The COVID-19 pandemic has dramatically altered our lives. In the face of fear, uncertainty, altered daily routines, financial pressures, and social isolation, it is understandable that we might experience fear, sadness, loneliness, and other uncomfortable emotions. While these feelings are normal in the short-term, these same emotions can have detrimental effects on our wellbeing when they become chronic. Additionally, the chronic stress can exacerbate existing mental health disorders such as anxiety, depression, substance abuse, eating disorders, and others.
Standing on their own and as a part of Mental Illness Awareness Week, the following are some tips for maintaining mental health and resilience during COVID-19:
- Care for Your Body: Your mental health is intrinsically linked to the health of your physical body.
- Get Enough Sleep:
- Go to bed at the same time each night; get up at the same time each morning.
- Avoid TV, computer, and cell phone for at least 1 hour before bed
- Avoid caffeine, nicotine, and alcohol for at least 4-6 hours before bed.
- Reserve your bed for sleeping and sexual activity only.
- Aim for at least 30 mins of exercise daily (unless you are on exercise restriction for medical reasons).
- Exercise outdoors whenever possible. If you are unable to exercise outdoors, HERE are some indoor options
- Eat Well: Good nutrition is especially important right now to boost your immunity and regulate mood. HERE is an article about Food and Mood during COVID-19 with some tips by Dr. Uma Naidoo of Massachusetts General Hospital.
- Avoid Alcohol and Other Drugs:
- You may be tempted to reach for alcohol or other substances for some short-term relief from your feelings. Ultimately, these substances can worsen anxiety, depression, and other mental health issues. If you are concerned about your use of alcohol and/or drugs to cope consider reaching out for help HERE.
- Care for Your Mind: The following are some techniques to help manage your thoughts and feelings:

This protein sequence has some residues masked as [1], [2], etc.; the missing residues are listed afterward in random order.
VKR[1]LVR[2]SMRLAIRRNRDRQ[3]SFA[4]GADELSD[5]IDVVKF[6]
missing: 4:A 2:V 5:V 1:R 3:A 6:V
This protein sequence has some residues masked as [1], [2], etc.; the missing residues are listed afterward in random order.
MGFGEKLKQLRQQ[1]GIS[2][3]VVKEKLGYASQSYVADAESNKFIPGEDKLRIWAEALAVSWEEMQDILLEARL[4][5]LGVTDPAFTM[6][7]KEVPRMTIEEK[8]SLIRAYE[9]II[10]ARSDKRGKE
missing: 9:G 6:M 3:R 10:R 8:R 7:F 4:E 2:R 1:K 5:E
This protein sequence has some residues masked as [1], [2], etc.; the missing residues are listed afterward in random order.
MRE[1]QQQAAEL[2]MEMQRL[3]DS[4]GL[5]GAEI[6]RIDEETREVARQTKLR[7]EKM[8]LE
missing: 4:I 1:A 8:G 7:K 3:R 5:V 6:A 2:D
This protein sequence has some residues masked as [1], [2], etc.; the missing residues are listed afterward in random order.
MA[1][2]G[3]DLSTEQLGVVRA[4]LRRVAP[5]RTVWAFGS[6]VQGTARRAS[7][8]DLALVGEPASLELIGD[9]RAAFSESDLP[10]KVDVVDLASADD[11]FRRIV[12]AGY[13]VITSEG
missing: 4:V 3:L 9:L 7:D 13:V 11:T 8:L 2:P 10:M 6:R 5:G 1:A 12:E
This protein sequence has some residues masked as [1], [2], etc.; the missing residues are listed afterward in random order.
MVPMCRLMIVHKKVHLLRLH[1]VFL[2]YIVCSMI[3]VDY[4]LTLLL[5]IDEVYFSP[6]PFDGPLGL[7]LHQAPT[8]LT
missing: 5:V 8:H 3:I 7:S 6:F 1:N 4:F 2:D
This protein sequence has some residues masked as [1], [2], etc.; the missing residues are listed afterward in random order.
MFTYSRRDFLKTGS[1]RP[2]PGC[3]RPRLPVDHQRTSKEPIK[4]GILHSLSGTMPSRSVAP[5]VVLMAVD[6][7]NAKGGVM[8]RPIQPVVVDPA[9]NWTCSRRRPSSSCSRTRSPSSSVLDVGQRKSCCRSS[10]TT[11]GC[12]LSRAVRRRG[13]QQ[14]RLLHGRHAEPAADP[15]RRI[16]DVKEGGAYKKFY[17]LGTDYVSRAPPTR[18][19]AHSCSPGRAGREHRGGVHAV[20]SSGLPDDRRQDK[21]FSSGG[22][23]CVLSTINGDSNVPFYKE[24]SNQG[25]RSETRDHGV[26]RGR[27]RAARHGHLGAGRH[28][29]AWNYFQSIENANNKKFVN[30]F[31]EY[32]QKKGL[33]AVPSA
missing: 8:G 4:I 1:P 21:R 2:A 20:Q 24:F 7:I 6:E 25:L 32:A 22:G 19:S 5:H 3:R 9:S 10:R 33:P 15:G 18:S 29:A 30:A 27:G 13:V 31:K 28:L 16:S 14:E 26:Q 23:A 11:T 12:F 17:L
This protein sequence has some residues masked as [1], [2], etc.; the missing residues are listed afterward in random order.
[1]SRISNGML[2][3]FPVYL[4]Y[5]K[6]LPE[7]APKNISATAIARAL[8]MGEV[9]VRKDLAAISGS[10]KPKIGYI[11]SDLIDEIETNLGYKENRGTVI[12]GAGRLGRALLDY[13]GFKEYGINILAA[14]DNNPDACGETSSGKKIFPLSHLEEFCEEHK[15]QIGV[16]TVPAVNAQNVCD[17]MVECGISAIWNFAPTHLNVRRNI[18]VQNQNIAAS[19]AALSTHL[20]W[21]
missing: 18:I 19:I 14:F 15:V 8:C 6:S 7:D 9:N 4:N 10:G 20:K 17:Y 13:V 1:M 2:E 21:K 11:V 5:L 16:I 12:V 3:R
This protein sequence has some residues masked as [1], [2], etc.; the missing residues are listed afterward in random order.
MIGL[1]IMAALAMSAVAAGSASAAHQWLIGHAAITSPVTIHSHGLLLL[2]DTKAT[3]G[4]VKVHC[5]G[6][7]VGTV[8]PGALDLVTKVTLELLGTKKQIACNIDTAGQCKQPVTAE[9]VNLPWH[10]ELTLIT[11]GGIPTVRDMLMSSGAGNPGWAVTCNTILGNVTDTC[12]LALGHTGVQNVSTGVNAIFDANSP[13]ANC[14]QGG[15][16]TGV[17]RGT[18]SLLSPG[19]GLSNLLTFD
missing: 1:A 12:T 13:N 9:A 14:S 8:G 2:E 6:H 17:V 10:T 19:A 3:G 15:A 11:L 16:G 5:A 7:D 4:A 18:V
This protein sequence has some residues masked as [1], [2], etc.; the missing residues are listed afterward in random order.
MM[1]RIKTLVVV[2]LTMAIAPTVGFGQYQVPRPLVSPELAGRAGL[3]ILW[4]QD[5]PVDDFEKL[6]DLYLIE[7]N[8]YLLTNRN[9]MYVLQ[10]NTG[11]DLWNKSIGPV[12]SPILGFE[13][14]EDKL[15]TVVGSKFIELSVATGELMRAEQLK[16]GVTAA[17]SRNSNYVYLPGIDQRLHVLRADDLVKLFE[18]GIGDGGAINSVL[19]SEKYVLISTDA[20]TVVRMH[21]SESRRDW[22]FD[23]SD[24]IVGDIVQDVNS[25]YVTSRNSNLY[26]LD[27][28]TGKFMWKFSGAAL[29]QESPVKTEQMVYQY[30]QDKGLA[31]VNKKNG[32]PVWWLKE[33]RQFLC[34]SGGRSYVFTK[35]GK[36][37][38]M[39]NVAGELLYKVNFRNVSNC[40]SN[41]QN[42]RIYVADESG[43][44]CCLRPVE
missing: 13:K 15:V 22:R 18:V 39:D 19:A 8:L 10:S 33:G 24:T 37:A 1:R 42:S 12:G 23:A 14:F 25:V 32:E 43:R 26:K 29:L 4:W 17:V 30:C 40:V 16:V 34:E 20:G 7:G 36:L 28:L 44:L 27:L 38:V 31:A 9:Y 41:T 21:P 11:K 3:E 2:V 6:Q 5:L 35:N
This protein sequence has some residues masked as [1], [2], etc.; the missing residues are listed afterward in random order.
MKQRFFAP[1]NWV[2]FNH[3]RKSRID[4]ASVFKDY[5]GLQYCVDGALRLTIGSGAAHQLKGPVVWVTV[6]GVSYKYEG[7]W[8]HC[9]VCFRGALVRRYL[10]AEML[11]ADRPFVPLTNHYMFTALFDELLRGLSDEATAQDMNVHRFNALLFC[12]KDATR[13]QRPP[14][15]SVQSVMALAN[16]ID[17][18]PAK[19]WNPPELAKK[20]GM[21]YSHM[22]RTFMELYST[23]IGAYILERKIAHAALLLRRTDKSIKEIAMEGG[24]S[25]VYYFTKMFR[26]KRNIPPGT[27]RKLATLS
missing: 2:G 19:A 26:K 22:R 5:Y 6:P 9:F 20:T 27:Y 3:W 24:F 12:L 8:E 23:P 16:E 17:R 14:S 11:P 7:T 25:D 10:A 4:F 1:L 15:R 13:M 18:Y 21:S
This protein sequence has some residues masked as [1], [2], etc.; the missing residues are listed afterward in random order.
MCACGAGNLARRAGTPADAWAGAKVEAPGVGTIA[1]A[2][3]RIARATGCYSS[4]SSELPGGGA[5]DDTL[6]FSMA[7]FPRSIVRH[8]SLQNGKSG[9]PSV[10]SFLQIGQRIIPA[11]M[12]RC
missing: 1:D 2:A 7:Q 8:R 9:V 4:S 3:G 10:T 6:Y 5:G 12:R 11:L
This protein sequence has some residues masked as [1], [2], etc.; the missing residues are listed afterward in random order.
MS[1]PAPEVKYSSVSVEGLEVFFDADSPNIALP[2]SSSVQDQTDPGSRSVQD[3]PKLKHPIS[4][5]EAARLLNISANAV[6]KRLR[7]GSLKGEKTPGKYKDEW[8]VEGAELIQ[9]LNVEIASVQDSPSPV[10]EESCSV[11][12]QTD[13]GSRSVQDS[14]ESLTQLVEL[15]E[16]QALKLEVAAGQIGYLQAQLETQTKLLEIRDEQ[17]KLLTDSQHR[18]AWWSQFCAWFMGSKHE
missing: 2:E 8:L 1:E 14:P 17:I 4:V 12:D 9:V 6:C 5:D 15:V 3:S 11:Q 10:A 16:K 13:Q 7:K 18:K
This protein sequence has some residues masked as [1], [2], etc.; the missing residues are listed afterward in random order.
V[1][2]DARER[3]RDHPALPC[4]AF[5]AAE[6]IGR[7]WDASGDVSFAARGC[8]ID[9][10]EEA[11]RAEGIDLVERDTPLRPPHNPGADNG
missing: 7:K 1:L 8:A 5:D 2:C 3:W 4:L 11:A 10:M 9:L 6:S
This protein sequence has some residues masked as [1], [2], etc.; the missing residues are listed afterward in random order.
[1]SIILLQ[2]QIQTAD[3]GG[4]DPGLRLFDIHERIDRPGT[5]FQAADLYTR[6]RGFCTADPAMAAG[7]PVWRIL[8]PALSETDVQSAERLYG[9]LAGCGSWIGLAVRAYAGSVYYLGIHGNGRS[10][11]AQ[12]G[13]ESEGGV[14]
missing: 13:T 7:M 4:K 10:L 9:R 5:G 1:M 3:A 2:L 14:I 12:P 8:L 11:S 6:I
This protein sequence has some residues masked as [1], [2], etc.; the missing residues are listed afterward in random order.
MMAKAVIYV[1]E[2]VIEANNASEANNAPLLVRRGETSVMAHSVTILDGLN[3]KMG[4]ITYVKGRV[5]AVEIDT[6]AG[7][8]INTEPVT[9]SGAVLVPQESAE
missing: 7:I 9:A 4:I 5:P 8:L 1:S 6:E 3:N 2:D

- Cognitive Behavioral Techniques (CBT) can be helpful for managing uncomfortable emotions such as anxiety. Dr. Luna Marques, Associate Professor of Medicine at Harvard Medical School, offers an excellent webinar series based on CBT to help regulate emotions and build resiliency during COVID-19. Access the series HERE.
- Meditation and Mindfulness can be very effective for regulating emotions. The Coronavirus Sanity Guide offers free meditation sessions, podcasts and other resources and can be accessed HERE
- Gratitude Practice is a daily ritual of acknowledging what you are grateful for. Keep it simple and focus on the “small” things. HERE is a link to a short 5 Minute Gratitude Practice.
- Thought Shifting is a practice where you notice a distressing thought and decide to tell yourself a different story. For example, try changing “this is a terrible time” to “this is a terrible time, but I can get through this.”
- Manage Expectations of yourself and others. Modify your definition of a “productive day”. Set realistic, achievable goals for yourself and allow others to do the same.
- Practice Acceptance: Practice letting go of circumstances that cannot change and focusing on those you can change.
- Resist Excessive Worry: Try to avoid excessive worrying or “co-ruminating” (worrying out loud with others) which can increase the intensity of these emotions.
- Stay Connected: Social connectedness is fundamental for our overall health and well-being. Some creative ideas include:
- Make the same recipe with friends online and then sit down to eat together!
- Throw an online game night or dance party.
- Watch videos together virtually. See a video “How to Host a Watch Party” HERE.
- Go on a socially distanced walk with a friend (wear masks and remain at least “a refrigerator” distance apart for safety)
- Go online shopping together (via screen share).
- Join a book club.
- Find additional resources HERE
- Help Others: Altruistic behaviors have been shown to help reduce stress and improve mood.6 Consider these suggestions:
- Check on your neighbors (call, text, or leave a note under their door or in their mailbox to say “I’m your neighbor let me know if you need anything”)
- Support local food banks
- Volunteer online for a cause that is important to you
- Reach out to your religious or spiritual community (if you affiliate) for volunteer opportunities.
When to Seek Help?
Consider seeking professional help if you find yourself overwhelmed by symptoms such as anxiety, exhaustion, fatigue, guilt, irritability, sleep problems, intrusive thoughts, and a reduced capacity to experience pleasure.
- Reach out to the Substance Abuse and Mental Health Services Administration (AMHSA) at 1-800-662-HELP (4357).
- If you are experiencing thoughts of suicide please call the National Suicide Prevention Hotline at 1-800-273-8255.
- Harvard School of Public Health: Tips for Coping with The Stress of COVID-19.
- Harvard Health: Coping with Coronavirus
- Center for Disease Control (CDC). Coping With Stress
- Mayo Clinic: COVID-19 and Your Mental Health
- The Coalition To End Loneliness
- Prosocial Behavior Mitigates The Negative Effects of Stress in Everyday Life